6 Reasons Why We’re Waking Up at the Same Time Every Night
According to scientists, about 6 nocturnal awakenings are considered normal for the average person. This goes back to our caveman days when we needed to wake up to ensure our safety. However, after these short periods of staying awake, we should be able to go back to sleep easily. If you can’t fall asleep immediately, there are probably some things that are preventing you from getting a good night’s rest.
Bright Side made a list of the most common reasons why you may wake up in the middle of the night and have trouble falling back asleep.
6. Improper sleeping position
Symptoms such as chronic fatigue, headaches, heartburn, and neck or back pain may be caused by improper posture while you sleep. You should also pay attention to your bed — your mattress shouldn’t be too hard, but it shouldn’t be too soft, either. Check to make sure that your pillow supports your neck and your head, as well.
What to do: According to Dr. John Douillard, sleeping on your left side can improve your digestion and blood circulation, promote emotional health, help your lymphatic system work properly, and prevent heart diseases.
If you can’t change your sleeping habits completely, try to follow some simple tips:
- If you sleep on your back, put a pillow under your knees to take pressure off your lower back.
- If you sleep on your side, put one pillow underneath your armpit to support your arm and another one between your legs to keep your spine aligned.
- If you sleep on your stomach, use a thin pillow or no pillow at all.
You can find a complete guide on how to choose the perfect pillow and mattress to improve your sleep quality.
5. Environmental noise
If you live in a large city, you know what it’s like to be exposed to various noises day and night. Your bed partner’s alarm ringing, a neighbor turning on the radio every morning, a bus or a train passing by, children or pets playing around — all these noises can significantly ruin the quality of your sleep.
What to do: Use earplugs while you sleep, but don’t forget that foam earplugs have a really short life span. You should also clean them on a regular basis.
If disturbing sounds are coming from your neighbors or from outside, you can soundproof the walls of your room to sleep comfortably.
4. Sleep apnea
Sleep apnea means that the airways become partially or completely blocked and this can cause you to repeatedly stop breathing at night. In this case, your awakening is caused by a drop in the blood oxygen level. Among other symptoms of apnea, you may experience headaches, dry mouth, chest pain, excessive sleepiness, and mood swings.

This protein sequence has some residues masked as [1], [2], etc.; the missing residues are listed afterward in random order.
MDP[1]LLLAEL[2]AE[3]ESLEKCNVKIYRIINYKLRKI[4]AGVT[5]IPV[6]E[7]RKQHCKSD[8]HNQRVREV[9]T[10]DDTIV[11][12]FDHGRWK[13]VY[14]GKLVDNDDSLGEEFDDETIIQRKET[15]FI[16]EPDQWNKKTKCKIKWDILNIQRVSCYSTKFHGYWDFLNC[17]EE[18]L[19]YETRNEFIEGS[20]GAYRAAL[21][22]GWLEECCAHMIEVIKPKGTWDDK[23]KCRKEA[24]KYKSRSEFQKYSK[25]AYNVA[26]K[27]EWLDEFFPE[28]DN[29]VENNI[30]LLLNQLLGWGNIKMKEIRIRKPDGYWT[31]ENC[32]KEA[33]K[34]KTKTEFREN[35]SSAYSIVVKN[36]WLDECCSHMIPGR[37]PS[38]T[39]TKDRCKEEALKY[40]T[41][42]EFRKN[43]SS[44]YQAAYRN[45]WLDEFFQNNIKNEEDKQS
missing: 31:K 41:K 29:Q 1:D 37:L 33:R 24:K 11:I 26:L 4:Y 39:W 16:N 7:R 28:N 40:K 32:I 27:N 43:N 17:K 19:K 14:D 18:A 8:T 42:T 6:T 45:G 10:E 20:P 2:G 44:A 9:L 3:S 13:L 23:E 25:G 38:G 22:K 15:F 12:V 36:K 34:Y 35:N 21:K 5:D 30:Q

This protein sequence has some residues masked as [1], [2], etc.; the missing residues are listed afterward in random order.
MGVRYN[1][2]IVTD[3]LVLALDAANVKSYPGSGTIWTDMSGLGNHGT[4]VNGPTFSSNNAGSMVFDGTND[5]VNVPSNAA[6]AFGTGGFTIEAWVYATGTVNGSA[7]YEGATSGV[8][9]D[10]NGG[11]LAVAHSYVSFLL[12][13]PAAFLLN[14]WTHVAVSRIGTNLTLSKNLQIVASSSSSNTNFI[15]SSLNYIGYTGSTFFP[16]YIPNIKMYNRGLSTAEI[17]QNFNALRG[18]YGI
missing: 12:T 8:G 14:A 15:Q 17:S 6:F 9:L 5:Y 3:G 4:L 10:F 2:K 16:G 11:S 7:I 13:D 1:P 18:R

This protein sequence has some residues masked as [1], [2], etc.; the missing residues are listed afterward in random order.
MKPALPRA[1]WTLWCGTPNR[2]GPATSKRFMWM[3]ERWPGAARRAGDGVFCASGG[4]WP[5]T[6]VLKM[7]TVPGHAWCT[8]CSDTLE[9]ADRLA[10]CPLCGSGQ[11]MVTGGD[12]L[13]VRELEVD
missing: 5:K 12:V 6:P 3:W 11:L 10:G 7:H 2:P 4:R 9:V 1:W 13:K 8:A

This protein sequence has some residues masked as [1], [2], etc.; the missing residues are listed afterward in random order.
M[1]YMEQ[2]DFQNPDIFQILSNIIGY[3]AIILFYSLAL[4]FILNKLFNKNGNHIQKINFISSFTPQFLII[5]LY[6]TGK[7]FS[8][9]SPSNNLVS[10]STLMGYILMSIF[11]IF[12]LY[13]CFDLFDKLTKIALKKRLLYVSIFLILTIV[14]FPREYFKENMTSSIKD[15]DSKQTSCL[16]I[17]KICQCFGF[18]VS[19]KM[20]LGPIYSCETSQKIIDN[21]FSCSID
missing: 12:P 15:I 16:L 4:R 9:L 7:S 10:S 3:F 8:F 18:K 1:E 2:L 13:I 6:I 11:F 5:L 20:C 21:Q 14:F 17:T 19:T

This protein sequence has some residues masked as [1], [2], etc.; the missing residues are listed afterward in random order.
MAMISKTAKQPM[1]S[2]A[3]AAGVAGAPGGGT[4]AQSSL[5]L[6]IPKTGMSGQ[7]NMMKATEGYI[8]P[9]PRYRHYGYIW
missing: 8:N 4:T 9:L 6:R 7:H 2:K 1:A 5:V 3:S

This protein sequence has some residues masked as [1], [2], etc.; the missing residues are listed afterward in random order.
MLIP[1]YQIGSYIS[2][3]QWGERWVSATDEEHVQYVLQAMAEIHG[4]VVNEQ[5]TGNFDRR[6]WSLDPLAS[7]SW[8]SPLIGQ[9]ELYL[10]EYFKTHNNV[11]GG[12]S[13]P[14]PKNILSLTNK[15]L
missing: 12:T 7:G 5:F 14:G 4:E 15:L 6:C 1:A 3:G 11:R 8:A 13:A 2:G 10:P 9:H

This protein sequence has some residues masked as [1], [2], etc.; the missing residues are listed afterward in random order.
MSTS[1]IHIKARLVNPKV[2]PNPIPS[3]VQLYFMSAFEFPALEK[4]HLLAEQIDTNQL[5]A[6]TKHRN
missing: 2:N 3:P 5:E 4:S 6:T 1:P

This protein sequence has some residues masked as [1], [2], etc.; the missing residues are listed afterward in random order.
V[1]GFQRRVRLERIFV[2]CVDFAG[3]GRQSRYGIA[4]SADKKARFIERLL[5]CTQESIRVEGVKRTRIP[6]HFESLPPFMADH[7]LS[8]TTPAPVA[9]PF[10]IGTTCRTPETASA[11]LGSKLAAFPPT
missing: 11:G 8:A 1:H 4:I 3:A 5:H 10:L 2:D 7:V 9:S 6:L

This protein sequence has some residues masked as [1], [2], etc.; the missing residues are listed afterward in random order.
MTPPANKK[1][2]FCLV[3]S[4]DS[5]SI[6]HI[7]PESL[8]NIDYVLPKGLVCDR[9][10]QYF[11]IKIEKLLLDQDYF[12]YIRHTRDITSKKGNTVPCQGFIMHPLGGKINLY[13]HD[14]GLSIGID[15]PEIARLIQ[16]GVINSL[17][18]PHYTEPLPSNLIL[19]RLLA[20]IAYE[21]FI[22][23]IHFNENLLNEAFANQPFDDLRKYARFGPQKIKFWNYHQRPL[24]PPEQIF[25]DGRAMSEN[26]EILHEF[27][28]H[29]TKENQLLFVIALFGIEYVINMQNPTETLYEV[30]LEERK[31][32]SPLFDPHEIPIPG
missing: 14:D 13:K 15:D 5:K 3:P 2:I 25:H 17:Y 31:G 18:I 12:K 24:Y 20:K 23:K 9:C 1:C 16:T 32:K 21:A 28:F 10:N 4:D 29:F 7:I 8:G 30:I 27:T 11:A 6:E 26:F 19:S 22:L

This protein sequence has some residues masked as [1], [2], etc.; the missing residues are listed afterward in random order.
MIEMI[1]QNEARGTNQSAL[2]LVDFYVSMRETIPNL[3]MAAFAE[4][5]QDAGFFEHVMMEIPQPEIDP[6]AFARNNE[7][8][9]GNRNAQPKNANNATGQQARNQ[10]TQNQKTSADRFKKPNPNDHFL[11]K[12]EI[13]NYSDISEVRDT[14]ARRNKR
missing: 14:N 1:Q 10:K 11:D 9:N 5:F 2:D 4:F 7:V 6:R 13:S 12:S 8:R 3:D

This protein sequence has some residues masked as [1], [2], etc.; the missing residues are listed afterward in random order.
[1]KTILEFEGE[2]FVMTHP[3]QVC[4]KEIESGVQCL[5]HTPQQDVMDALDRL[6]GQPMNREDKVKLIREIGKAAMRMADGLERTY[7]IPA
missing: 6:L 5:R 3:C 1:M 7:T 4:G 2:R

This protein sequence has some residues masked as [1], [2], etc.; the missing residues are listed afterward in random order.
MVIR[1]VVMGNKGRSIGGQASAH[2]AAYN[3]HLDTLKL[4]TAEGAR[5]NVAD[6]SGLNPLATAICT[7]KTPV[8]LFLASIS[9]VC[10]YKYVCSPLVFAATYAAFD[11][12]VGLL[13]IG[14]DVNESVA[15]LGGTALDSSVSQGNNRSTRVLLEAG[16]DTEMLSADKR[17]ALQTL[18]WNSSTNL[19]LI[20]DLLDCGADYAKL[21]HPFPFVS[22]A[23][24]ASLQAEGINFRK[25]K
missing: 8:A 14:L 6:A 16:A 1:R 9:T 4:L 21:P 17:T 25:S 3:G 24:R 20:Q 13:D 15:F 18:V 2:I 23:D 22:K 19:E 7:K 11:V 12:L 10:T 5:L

What to do: If the diagnosis is confirmed, doctors may advise you to use a continuous positive airway pressure device to keep your airway open as you sleep.
In some cases, an orthognathic surgery may help you ease the breathing process by correcting the position of your tongue and your jaw.
3. Restless legs syndrome
If you wake up with a strong urge to move your legs, you probably have restless legs syndrome (RLS). This neurological problem may cause itching, crawling, or a creeping sensation in your legs. Sometimes, you may even feel aching or throbbing pain in your lower limbs.
What to do: Leg massages, moderate exercise, and warm baths may relieve the symptoms of RLS. If you suffer from significant sleep deprivation, you can change your sleep patterns by napping during the day.
2. Wrong room temperature
If you find yourself waking up in the middle of the night because you’re either too cold or too hot, the issue would be your room temperature. As a rule, your body temperature needs to dip a bit to get you into sleep mode, but it doesn’t mean that your room should be freezing.
What to do: According to the National Sleep Foundation, the ideal room temperature for a good night’s sleep ranges from 60° F to 67° F. For babies or toddlers, it’s between 65° F and 70° F.
You can also try taking a warm bath before bed. First, it will raise your body temperature and then, after you get out of the tub, you’ll experience a slight drop in temperature, which will send the “sleep” signal to your brain.
1. Spending time online
Scrolling through Twitter or chatting on Facebook can actually do damage to the quality of your sleep. As some studies show, exposing eyes to blue light during the evening prevents your body from producing the sleep hormone melatonin.
What to do: Turn off all electronic devices one or 2 hours before you go to sleep. If you absolutely can’t do without checking your e-mail, dim your phone or your tablet’s light and hold the gadget about one to 2 feet away from your face.
Bonus: 4 yoga poses that will help you sleep through the night like a baby.
Do you often wake up at night without any particular reason? How do you deal with it? Share your experience in the comments!